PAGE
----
50

I have a Container where I need to show a barcode and I'd love to have the barcode to be as wide as possible on the screen. For now I set the font size at a reasonable size that suits all devices, but it's only temporary of course. How can I solve this? This is the code I am using for building the Widget.

@override
Widget build(BuildContext context) {
  return Scaffold(
      appBar: AppBar(
      title: Text(_title),
    ),
    body: Container(
    padding: const EdgeInsets.all(12.0),
    child: Column(
      children: <Widget>[ 
        SizedBox(
          width: double.infinity,
          child: Text(_barcode, style: TextStyle(fontFamily: 'Code128', fontSize: 90.0))
        ),
        Text(_barcode, style: TextStyle(fontSize: 40.0))
        ]
      ),
    )
  );
}

8 Answers 8

71

I believe what you're looking for is FittedBox.

BoxFit applies whichever 'fit' you want to stretch/scale the child to fit in the box. It doesn't perform a pure 'stretch' on the text but rather the space it should take up. You shouldn't specify the text's size at the same time.

That looks like this:

import 'package:flutter/material.dart';

void main() => runApp(MyApp());

class MyApp extends StatefulWidget {
  @override
  MyAppState createState() {
    return new MyAppState();
  }
}

class MyAppState extends State<MyApp> {
  @override
  Widget build(BuildContext context) {
    return MaterialApp(
      home: Scaffold(
        body: SafeArea(
          child: Center(
            child: Container(
              color: Colors.blue,
              width: 300.0,
              height: 200.0,
              child: FittedBox(
                fit: BoxFit.contain,
                child: Text("Whee"),
              ),
            ),
          ),
        ),
      ),
    );
  }
}

If you're wanting to actually 'stretch' the text (i.e. make the actual characters wider or taller) you'll have to do something a bit more custom.

If that's the case, look at CustomPaint, CustomPainter, TextPainter, and the Canvas translate & scale options. Basically, you would need to create a class extending CustomPainter in which you created a TextPainter, laid it out at a particular size, painted it onto the canvas, and then scaled it to fit the actual size of the CustomPainter (or do you scale the canvas first - I forget...). Then you'd pass an instance of that class to CustomPaint.

5
  • Actually you can measure the width of text before you paint it with the TextPainter with TextPainter.width
    – boformer
    Aug 3, 2018 at 21:08
  • yeah I could have been clearer, that's exactly what I was telling you to use; but if you want the text then scaled at a non-natural width/height ratio you have to do it yourself. Aug 3, 2018 at 21:46
  • 1
    FittedBox did it! I only made a few changes: removed the height setting and set the width to MediaQuery.of(context).size.width.
    – bimbo1989
    Aug 6, 2018 at 8:42
  • 1
    @bimbo1989 An easier way to make the text as wide as the screen is to set the width to double.infinity.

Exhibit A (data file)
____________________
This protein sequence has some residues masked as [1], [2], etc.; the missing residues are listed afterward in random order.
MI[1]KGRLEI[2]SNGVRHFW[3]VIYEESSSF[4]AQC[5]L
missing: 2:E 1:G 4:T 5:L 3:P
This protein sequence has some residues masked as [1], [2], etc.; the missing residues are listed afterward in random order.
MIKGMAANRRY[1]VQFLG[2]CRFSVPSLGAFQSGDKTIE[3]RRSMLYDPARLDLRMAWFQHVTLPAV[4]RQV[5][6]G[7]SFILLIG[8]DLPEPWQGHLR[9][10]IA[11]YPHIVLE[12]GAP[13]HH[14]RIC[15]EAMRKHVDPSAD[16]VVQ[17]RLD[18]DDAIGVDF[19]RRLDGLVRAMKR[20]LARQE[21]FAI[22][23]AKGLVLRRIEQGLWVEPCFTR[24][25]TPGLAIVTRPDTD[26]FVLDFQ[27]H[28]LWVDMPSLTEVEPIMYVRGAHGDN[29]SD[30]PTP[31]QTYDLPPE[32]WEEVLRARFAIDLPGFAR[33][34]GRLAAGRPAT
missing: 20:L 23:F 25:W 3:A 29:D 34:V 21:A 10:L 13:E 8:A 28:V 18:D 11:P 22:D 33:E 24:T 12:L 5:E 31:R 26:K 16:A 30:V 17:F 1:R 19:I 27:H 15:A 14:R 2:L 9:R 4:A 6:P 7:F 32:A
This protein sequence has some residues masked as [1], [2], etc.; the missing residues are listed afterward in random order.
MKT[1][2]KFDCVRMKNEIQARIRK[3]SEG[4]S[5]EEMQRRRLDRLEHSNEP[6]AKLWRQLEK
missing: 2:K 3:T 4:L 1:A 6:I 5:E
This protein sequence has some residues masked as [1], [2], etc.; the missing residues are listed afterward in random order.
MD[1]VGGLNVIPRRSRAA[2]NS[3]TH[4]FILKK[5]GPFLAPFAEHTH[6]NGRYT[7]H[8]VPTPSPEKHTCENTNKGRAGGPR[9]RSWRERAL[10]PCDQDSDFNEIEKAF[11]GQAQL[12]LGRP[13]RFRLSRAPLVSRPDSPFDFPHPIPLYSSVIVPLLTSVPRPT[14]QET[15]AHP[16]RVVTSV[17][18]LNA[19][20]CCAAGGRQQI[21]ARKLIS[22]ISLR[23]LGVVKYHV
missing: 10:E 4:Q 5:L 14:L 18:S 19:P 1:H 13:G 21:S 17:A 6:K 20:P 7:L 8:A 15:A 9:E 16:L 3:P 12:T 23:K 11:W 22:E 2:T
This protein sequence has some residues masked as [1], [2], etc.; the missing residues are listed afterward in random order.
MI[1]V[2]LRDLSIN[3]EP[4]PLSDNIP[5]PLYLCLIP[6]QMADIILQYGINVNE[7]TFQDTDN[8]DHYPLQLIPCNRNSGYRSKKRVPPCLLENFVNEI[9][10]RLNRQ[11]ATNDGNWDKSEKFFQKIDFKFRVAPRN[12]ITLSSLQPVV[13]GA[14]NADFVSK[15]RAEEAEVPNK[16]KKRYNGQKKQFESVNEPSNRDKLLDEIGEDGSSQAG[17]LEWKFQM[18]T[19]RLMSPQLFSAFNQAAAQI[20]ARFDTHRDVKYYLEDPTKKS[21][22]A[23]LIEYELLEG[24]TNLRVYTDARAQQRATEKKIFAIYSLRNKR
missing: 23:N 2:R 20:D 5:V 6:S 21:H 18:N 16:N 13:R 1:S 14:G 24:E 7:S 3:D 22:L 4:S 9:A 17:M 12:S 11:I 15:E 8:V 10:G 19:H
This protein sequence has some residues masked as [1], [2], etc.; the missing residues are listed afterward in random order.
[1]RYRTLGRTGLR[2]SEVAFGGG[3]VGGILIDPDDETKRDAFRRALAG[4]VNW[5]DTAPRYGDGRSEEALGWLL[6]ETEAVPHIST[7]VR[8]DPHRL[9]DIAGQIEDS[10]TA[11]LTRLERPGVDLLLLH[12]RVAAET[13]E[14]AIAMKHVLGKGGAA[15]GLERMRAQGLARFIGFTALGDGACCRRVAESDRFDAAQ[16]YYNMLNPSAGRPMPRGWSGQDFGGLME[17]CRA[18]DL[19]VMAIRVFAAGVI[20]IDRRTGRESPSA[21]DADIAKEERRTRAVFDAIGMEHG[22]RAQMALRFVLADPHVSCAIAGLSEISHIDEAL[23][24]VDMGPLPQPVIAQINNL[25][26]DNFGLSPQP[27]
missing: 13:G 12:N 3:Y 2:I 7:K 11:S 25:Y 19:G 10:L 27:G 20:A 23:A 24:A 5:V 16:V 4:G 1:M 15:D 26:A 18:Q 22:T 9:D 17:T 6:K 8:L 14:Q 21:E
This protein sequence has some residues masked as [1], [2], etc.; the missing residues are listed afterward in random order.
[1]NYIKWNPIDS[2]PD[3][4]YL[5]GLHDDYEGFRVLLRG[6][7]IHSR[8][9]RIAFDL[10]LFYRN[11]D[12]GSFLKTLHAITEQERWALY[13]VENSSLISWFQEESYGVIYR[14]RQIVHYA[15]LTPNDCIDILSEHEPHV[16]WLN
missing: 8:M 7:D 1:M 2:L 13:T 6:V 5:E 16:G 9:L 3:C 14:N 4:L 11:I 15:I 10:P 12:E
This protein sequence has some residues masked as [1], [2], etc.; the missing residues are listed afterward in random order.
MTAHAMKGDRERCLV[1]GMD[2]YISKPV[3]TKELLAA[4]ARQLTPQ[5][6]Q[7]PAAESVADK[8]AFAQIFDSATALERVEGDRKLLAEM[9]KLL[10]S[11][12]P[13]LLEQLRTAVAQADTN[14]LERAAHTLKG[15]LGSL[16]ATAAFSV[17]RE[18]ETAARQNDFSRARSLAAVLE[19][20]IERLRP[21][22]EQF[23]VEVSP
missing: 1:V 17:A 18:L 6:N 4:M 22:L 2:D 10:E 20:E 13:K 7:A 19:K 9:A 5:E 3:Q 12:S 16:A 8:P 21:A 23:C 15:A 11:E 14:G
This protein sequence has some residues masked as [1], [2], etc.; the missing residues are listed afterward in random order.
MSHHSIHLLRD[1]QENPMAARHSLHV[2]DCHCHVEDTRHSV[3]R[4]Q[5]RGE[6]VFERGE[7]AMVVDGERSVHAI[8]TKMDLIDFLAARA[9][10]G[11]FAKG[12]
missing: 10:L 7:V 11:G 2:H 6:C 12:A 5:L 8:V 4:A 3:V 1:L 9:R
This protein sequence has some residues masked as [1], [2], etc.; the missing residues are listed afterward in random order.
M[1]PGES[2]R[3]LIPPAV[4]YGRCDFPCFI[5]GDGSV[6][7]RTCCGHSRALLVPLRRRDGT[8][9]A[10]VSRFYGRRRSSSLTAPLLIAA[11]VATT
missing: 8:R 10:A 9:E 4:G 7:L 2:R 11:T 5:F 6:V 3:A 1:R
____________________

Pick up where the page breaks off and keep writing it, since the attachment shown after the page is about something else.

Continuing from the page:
– Carl Smith
    Mar 31, 2023 at 20:59
  • @CarlSmith that will only be as wide as the screen if the surrounding box can expand to the size of the screen, which greatly depends on the bounding box and the parent of the Container in the example I gave. Setting width=double.infinity will only make the text as wide as the screen in specific cases. Apr 2, 2023 at 1:16
14

FittedBox is what worked for me but there is a twist. I also had to style my fontSize to a big number for it to work. Hope this helps.

child: FittedBox(
                  fit: BoxFit.fitHeight,
                  child: Text(
                    "Your Expanded Text :)",
                    style: TextStyle(fontSize: 400.0),
                  ),
                ),
1
  • 1
    Thanks for the answer, almost passed this solution as not working for me until I tried yours. Oct 24, 2021 at 15:04
10

The code sample in the question has a Text widget as one of the children: of a Column widget. The width of the Text parent is unknown.

So to maximise the width and size of the Text widget in this case, wrap the Text widget in a FittedBox, then an Expanded.

child: Column(children: <Widget>[
  Expanded(
    child: FittedBox(
        fit: BoxFit.contain,
        child: Text(
          '123',
        )),
  ),
]),

The Text size should also automatically resize correctly even when the device is rotatated, or the screen resized, without overflow issues.

Expanded:

/// A widget that expands a child of a [Row], [Column], or [Flex]
/// so that the child fills the available space.
///
/// Using an [Expanded] widget makes a child of a [Row], [Column], or [Flex]
/// expand to fill the available space along the main axis (e.g., horizontally for
/// a [Row] or vertically for a [Column]). If multiple children are expanded,
/// the available space is divided among them according to the [flex] factor.

from /flutter/packages/flutter/lib/src/widgets/basic.dart

FittedBox:

/// Creates a widget that scales and positions its child within itself according to [fit].

enter image description here

1
  • Why doesn't Expanded alone work and make the Text wide? Why does it need FittedBox to work?
    – Big_Chair
    May 26, 2023 at 11:01
3

you can use fitted box widget.

FittedBox(child:Text('text sample'));

https://api.flutter.dev/flutter/widgets/FittedBox-class.html

3